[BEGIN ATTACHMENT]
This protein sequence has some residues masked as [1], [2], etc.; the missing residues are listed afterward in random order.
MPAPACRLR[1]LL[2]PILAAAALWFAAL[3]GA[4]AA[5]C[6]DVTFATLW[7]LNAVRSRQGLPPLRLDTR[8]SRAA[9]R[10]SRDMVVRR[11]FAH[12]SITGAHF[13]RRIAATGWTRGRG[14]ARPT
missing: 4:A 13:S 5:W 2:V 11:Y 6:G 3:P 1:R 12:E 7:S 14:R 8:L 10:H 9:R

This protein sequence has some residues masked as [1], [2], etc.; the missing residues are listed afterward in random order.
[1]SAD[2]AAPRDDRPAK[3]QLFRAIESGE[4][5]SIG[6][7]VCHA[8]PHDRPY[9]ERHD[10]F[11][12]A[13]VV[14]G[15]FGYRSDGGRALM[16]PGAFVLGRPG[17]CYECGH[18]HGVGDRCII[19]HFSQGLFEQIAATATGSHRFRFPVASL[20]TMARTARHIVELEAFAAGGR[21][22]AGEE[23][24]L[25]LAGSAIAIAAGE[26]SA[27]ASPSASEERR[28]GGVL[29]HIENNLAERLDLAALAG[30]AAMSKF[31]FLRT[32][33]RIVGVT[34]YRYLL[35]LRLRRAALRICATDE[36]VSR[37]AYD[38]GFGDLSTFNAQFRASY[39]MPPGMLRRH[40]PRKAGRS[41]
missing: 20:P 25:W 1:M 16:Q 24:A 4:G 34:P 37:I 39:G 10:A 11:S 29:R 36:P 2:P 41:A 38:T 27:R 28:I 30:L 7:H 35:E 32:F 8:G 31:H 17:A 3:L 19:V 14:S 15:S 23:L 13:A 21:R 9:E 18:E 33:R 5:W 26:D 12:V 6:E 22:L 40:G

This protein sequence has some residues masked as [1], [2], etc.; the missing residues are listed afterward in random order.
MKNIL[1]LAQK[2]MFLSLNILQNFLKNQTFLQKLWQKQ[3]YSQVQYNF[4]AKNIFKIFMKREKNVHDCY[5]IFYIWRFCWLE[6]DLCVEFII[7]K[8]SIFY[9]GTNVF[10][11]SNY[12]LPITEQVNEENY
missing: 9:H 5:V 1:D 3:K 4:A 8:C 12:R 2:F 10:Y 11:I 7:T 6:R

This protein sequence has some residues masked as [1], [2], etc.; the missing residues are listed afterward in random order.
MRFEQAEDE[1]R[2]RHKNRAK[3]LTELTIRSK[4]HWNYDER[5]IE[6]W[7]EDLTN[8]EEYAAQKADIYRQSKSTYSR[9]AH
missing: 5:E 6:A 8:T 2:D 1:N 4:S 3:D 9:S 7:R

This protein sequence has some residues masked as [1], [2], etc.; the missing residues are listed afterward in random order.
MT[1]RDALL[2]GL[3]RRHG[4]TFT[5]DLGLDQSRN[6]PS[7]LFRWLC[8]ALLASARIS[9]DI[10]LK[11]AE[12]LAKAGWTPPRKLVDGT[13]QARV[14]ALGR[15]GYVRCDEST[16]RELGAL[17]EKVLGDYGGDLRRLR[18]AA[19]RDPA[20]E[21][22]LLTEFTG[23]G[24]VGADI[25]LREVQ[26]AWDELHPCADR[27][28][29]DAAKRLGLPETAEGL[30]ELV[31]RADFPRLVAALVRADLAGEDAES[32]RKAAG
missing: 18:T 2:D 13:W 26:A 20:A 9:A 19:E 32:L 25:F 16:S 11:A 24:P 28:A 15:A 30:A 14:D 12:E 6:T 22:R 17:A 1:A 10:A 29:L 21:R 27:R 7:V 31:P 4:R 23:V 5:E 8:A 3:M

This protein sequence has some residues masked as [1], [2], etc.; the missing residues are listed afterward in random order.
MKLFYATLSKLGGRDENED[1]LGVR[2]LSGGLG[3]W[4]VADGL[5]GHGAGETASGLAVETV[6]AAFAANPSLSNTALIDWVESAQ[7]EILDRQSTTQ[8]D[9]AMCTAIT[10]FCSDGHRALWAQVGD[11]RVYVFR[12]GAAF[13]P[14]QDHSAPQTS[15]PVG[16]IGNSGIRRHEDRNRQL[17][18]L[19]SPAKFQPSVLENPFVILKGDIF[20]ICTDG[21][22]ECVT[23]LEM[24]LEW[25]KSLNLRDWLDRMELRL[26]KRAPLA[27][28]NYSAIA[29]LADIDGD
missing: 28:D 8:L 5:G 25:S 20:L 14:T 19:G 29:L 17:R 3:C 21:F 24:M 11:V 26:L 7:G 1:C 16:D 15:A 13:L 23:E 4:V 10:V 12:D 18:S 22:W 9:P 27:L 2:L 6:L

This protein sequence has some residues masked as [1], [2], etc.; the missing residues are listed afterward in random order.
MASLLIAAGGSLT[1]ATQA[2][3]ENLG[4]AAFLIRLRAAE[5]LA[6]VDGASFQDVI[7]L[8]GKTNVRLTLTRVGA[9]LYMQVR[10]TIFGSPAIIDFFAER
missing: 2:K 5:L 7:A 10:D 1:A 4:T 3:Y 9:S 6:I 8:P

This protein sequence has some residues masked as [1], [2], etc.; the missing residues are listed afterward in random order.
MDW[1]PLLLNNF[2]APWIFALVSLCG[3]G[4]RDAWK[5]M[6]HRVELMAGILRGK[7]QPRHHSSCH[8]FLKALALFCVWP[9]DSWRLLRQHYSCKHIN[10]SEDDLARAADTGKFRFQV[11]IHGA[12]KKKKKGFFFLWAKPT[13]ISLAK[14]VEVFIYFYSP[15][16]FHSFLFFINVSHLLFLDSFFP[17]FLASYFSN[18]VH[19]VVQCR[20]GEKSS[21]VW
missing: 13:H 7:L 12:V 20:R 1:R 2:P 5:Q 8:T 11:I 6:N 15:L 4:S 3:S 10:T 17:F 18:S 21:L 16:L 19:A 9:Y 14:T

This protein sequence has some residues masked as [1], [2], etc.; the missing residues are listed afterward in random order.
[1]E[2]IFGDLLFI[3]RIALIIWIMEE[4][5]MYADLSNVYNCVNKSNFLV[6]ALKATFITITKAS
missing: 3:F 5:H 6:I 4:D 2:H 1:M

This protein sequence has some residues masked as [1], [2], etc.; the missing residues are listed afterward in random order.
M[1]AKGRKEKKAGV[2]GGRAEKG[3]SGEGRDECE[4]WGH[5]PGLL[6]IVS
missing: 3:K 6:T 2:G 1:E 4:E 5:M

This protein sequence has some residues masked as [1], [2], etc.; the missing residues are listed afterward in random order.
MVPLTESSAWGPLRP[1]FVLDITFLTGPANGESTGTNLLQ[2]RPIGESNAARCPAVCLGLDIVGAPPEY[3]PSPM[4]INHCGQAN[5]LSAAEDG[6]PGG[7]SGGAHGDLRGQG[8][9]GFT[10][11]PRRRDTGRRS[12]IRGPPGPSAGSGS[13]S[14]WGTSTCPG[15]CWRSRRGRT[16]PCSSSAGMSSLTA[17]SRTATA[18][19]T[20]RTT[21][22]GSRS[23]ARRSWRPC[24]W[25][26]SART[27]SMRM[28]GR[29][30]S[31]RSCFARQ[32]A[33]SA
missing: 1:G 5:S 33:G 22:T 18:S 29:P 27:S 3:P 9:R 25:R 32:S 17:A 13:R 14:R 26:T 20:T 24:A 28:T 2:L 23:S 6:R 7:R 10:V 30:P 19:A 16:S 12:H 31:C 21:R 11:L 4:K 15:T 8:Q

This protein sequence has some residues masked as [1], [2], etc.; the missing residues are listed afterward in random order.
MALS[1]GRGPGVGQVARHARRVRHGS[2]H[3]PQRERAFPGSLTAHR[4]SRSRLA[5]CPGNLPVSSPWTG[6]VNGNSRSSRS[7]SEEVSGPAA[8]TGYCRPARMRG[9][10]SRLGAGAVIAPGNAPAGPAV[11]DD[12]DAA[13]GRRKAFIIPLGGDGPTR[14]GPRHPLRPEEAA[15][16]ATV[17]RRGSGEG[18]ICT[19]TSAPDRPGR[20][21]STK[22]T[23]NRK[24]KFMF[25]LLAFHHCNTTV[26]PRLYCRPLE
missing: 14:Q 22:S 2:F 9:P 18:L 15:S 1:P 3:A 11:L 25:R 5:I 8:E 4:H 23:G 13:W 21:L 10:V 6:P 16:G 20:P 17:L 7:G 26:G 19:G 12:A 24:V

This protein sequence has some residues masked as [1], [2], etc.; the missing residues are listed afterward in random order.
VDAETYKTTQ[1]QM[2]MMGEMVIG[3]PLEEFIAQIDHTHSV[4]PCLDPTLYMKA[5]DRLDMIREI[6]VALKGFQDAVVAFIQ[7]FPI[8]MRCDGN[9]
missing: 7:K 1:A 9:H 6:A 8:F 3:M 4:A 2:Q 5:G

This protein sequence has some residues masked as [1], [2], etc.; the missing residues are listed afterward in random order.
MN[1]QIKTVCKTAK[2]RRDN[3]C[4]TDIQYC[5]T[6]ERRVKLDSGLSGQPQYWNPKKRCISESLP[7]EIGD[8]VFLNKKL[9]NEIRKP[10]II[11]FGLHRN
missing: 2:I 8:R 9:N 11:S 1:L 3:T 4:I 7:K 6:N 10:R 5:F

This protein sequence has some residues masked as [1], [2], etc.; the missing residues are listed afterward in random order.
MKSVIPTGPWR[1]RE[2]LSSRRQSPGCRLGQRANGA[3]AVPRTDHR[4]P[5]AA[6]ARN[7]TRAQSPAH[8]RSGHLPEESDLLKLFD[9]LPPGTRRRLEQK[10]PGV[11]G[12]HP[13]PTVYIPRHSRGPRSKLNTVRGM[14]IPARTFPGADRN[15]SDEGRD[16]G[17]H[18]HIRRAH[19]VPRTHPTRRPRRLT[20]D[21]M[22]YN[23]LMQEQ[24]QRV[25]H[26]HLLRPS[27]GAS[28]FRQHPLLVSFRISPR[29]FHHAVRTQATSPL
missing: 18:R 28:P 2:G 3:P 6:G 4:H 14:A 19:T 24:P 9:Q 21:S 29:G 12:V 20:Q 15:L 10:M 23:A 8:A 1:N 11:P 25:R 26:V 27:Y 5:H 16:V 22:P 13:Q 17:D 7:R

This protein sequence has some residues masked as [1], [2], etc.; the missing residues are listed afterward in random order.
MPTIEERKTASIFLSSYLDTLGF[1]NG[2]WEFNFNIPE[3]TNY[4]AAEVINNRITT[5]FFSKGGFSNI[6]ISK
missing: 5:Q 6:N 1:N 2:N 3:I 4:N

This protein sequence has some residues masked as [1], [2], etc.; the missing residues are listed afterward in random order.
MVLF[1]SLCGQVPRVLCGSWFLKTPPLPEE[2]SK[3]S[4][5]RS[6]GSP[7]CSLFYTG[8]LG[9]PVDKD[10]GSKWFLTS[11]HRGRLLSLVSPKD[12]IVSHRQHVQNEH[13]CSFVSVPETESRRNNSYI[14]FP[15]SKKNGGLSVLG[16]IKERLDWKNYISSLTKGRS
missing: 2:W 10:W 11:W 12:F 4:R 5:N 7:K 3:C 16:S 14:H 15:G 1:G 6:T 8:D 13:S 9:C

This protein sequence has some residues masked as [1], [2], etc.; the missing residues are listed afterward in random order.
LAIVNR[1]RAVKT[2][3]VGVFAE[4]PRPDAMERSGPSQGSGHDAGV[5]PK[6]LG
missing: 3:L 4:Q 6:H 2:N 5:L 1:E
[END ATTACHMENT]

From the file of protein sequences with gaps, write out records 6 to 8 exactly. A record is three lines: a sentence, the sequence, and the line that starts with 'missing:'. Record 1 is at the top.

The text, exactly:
This protein sequence has some residues masked as [1], [2], etc.; the missing residues are listed afterward in random order.
MKLFYATLSKLGGRDENED[1]LGVR[2]LSGGLG[3]W[4]VADGL[5]GHGAGETASGLAVETV[6]AAFAANPSLSNTALIDWVESAQ[7]EILDRQSTTQ[8]D[9]AMCTAIT[10]FCSDGHRALWAQVGD[11]RVYVFR[12]GAAF[13]P[14]QDHSAPQTS[15]PVG[16]IGNSGIRRHEDRNRQL[17][18]L[19]SPAKFQPSVLENPFVILKGDIF[20]ICTDG[21][22]ECVT[23]LEM[24]LEW[25]KSLNLRDWLDRMELRL[26]KRAPLA[27][28]NYSAIA[29]LADIDGD
missing: 28:D 8:L 5:G 25:S 20:L 14:T 19:G 29:L 17:R 3:C 21:F 24:M 11:V 26:L 7:G 1:C 16:D 15:A 13:L 23:E 4:V 10:V 12:D 18:S 22:W 9:P 27:L 2:L 6:L

This protein sequence has some residues masked as [1], [2], etc.; the missing residues are listed afterward in random order.
MASLLIAAGGSLT[1]ATQA[2][3]ENLG[4]AAFLIRLRAAE[5]LA[6]VDGASFQDVI[7]L[8]GKTNVRLTLTRVGA[9]LYMQVR[10]TIFGSPAIIDFFAER
missing: 2:K 5:L 7:A 10:D 1:A 4:T 3:Y 9:S 6:I 8:P

This protein sequence has some residues masked as [1], [2], etc.; the missing residues are listed afterward in random order.
MDW[1]PLLLNNF[2]APWIFALVSLCG[3]G[4]RDAWK[5]M[6]HRVELMAGILRGK[7]QPRHHSSCH[8]FLKALALFCVWP[9]DSWRLLRQHYSCKHIN[10]SEDDLARAADTGKFRFQV[11]IHGA[12]KKKKKGFFFLWAKPT[13]ISLAK[14]VEVFIYFYSP[15][16]FHSFLFFINVSHLLFLDSFFP[17]FLASYFSN[18]VH[19]VVQCR[20]GEKSS[21]VW
missing: 13:H 7:L 12:V 20:R 1:R 2:P 5:Q 8:T 11:I 6:N 15:L 4:S 3:S 10:T 17:F 18:S 21:L 16:L 19:A 9:Y 14:T